November 10th, 2012


Folio is a realist sans-serif typeface designed by Konrad Bauer and Walter Baum in 1956. Like Helvetica and Univers, which were also released around that time, it is part of the International Typographic Style and modeled after Breite Grotesk from 1867.

November 9th, 2012

Hiragino Kaku

Hiragino Kaku Gothic Pro. Hiragino was designed at the beginning of the 90s Jahre by Jiyukobo, one of the leading Japanese type foundrys. Some of them are installed on Apple’s operating system.

Quadraat sans, detail from “KWI Report”

Quadraat sans, detail from “Zeitschrift für Medienwissenschaft”

Quadraat sans, detail from “Höhenrausch”

September 24th, 2012

Quadraat sans

Quadraat sans by Fred Smeijers, who established the design group Quadraat (in Arnhem). The name was also given to his first published typeface: FF Quadraat, launched in 1992. In 2004 Smeijers was appointed Professor of Digital Typography at the Hochschule für Grafik und Buchkunst, Leipzig.

June 28th, 2012

Neue Helvetica

The original Helvetica design was created by Max Miedinger and released by Linotype in 1957. The second, Neue Helvetica, was a re-working of the 1957 design and was released in 1983 by D. Stempel AG. More recently, Linotype released the Neue Helvetica Pro design in 2004, which is an OpenType version with expanded foreign language support.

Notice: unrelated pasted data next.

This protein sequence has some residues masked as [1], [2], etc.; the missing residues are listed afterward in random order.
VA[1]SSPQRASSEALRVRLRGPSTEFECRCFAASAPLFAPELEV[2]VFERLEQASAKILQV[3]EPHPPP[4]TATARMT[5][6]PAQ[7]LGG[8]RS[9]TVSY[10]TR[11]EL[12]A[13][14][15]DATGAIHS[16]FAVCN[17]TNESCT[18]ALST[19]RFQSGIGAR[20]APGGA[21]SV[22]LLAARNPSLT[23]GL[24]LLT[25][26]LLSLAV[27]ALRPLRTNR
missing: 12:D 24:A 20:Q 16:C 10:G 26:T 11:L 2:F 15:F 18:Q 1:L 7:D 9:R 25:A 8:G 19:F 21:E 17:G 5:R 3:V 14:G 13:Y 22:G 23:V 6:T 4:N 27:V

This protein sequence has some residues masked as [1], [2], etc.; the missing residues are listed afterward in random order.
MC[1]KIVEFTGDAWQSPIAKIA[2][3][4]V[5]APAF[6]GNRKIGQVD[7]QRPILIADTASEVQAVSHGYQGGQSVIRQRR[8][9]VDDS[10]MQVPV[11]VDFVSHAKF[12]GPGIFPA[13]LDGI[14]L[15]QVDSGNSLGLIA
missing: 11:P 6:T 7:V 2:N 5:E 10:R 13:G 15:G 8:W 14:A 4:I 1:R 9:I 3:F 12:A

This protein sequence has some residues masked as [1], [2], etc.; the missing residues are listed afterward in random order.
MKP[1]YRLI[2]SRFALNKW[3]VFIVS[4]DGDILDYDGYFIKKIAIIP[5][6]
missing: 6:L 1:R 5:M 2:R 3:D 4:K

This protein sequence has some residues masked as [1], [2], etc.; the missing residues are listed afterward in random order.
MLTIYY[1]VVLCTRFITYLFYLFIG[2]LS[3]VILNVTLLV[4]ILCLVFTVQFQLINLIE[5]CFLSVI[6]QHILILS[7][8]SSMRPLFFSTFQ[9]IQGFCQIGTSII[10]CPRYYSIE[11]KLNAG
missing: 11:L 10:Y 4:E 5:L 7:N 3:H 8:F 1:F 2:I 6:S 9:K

Dada Grotesk, detail from “Klaus Lutz - Im Universum”

June 14th, 2012

Dada Grotesk

Dada Grotesk was designed by Alexandre Dimos and Gaël Etienne (Studio deValence, Paris) for the book and the signage of the DADA exhibition at the Centre Pompidou in Paris, 2005. The font is based on a typeface found in a 1918 issue from the Dada Paris magazine, originally called Aurora.

June 13th, 2012


Swift, designed 1985 by the dutch type designer Gerard Ungers (*1942), has proved its worth in corporate identities, magazines and newspapers and occasionally in books – it is a versatile type and can be used in a wide range of circumstances. It is a striking type, with large serifs, large counters and letters that produce a particularly strong horizontal impression. This means that words and lines in Swift are easily distinguished, even where there are large spaces between words, as can occur in newsprint.

Nobel, detail from “Ilze Orinska – Labor Manuum”

May 23th, 2012


DTL Nobel. Sjoerd Hendrik de Roos (1877–1962) is considered to be Holland’s first professional type designer. His typeface Nobel was created in 1929 for the Amsterdam Type Foundry as a response to Futura and Berthold Grotesk. It was successful throughout the country and was used in many Dutch mechanical typesetting companies until the 1960s. Using the historical type specimen by de Roos, Andrea Fuchs and Fred Smeijers created DTL Nobel for the Dutch Type Library in the years 1990–93. The Nobel series was also designed for Font Bureau by Tobias Frere-Jones. The Extra Lights were added by Cyrus Highsmith & Dyana Weissman.